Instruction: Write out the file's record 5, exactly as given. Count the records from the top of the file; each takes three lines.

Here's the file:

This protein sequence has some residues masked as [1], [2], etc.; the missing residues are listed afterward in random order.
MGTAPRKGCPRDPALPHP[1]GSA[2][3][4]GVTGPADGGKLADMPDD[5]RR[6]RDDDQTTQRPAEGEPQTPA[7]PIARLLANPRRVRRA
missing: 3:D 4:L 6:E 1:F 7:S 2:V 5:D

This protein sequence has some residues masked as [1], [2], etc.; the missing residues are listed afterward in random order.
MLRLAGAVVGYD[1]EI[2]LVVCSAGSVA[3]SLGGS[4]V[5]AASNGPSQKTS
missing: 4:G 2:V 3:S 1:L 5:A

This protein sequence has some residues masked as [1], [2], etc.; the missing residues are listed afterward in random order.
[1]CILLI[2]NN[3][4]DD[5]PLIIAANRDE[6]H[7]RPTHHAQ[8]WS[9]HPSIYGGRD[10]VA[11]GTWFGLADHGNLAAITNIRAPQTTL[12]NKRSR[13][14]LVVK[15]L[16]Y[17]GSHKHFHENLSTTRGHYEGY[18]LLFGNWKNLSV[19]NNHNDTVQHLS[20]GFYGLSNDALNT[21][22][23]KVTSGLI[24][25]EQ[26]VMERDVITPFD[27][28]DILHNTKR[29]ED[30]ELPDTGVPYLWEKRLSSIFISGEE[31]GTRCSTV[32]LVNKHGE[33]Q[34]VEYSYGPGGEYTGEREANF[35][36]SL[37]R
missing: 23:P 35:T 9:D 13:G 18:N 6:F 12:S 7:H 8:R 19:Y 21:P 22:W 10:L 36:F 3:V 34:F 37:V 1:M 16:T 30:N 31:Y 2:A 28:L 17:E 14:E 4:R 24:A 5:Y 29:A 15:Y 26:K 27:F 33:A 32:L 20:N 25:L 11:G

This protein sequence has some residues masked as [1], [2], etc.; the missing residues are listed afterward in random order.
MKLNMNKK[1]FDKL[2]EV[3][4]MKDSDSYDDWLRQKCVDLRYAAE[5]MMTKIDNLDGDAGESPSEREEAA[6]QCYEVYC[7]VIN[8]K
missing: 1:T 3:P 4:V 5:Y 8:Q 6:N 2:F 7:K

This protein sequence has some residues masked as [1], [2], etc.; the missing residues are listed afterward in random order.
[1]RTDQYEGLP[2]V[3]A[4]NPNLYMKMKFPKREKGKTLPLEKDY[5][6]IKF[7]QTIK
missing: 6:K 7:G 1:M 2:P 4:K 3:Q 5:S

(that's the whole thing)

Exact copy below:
This protein sequence has some residues masked as [1], [2], etc.; the missing residues are listed afterward in random order.
[1]RTDQYEGLP[2]V[3]A[4]NPNLYMKMKFPKREKGKTLPLEKDY[5][6]IKF[7]QTIK
missing: 6:K 7:G 1:M 2:P 4:K 3:Q 5:S